I eagerly await D.H. Riley's
response to this week's Thoughtful Moderation while Excusing 30 Years of Republican Rule
by David Brooks, but in the meantime...
President Obama swept into office having aroused the messianic hopes of his supporters. For the past 16 months he has been on nearly permanent offense, instigating action with the stimulus bill, Afghan policy, health care reform and the nearly complete financial reform. Whether you approve or not, this has been an era of bold movement.
But now the troops are exhausted, the country is anxious, the money is spent and the Democratic majorities are teetering. The remaining pieces of legislation, on immigration and energy, are going nowhere. (The decision to do health care before energy is now looking extremely unfortunate.)
Really? How so? Would GOP leadership have been any more cooperative on an energy bill then they showed when it came to health care? Cap and Trade would have still been "Cap and Tax," and Obama's willingness to negotiate on off-shore drilling would, in hindsight, be even more disappointing then it now is, as Deepwater Horizon continues gushing oil.
Health care legislation, Mr. Brooks, was, as Vice-President Biden so memorably put, a big fucking deal. A weak tea, compromised energy bill would likely have proved an embarrassment.
Meanwhile, the biggest problems are intractable. There’s no sign we will be successful in preventing a nuclear Iran. Especially after Monday’s events, there’s no chance of creating a breakthrough in the Arab-Israeli dispute. Unemployment will not be coming down soon. The long-term fiscal crisis won’t be addressed soon either.
In other words, if the theme of the past 16 months was large change, the theme of the next period will be gridlock and government’s apparent impotence in the face of growing problems.
The party he subscribes to has been the source of gridlock for the past 16 months and we're still waiting for conservative ideas on how to curb Iranian nuclear ambitions, which grew only more intense during the Axis of Evil era, or Israeli apartheid, which only grows more self-confident as the country's Only Friend never leaves its side.
Everybody is comparing the oil spill to Hurricane Katrina, but the real parallel could be the Iranian hostage crisis. In the late 1970s, the hostage crisis became a symbol of America’s inability to take decisive action in the face of pervasive problems. In the same way, the uncontrolled oil plume could become the objective correlative of the country’s inability to govern itself.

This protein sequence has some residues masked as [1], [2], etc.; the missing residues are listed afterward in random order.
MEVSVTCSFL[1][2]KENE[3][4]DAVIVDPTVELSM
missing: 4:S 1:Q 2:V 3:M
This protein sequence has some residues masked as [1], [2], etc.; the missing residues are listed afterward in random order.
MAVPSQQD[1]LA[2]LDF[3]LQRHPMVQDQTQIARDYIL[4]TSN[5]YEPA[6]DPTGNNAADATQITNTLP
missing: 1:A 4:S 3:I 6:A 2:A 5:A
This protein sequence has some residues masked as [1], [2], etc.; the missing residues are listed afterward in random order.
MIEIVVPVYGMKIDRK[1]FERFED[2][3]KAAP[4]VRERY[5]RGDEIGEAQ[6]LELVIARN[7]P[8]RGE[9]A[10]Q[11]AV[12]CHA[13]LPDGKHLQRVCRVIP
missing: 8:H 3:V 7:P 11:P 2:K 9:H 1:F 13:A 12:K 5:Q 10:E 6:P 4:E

The plume taps into a series of deep anxieties. First, it taps into the anxiety that the people running our major institutions are just not that competent. Second, it feeds into the anxiety that there has been an unhappy marriage between corporations and government officials, which has had the effect of corrupting both. Most important, the plume exposes the country’s core confusion about the role of government.
No, it's not Katrina. Because, as Brooks bravely skates around it, Katrina exposed the Bush administration for failing to do what was exactly the role of government -- reacting quickly and effectively to a natural disaster that was predicted days in advance. And leading FEMA was an Arabian Horse breeder who was appointed for his political connections, not his competence, after eight years in which FEMA had reorganized itself in the wake of failings during the first Bush administration. And that "marriage" Brooks refers to, I'm not sure it was a marriage as much as it was a three-some.
We should be able to build from cases like this one and establish a set of concrete understandings about what government should and shouldn’t do. We should be able to have a grounded conversation based on principles 95 percent of Americans support. Yet that isn’t happening. So the period of stagnations begins.
A grounded conversation? I refer him back to last summer's town hall meetings and to the intelligent, informed dialog coming out of various "Tea Party" events. What is that "95 percent of Americans" support? That angels exist? That the sun ain't yellow, it's chicken? If there is any consensus on anything like the role of government and regulation then he's yet to identify it.
Labels: Obama Derangement Syndrome, Oh Davey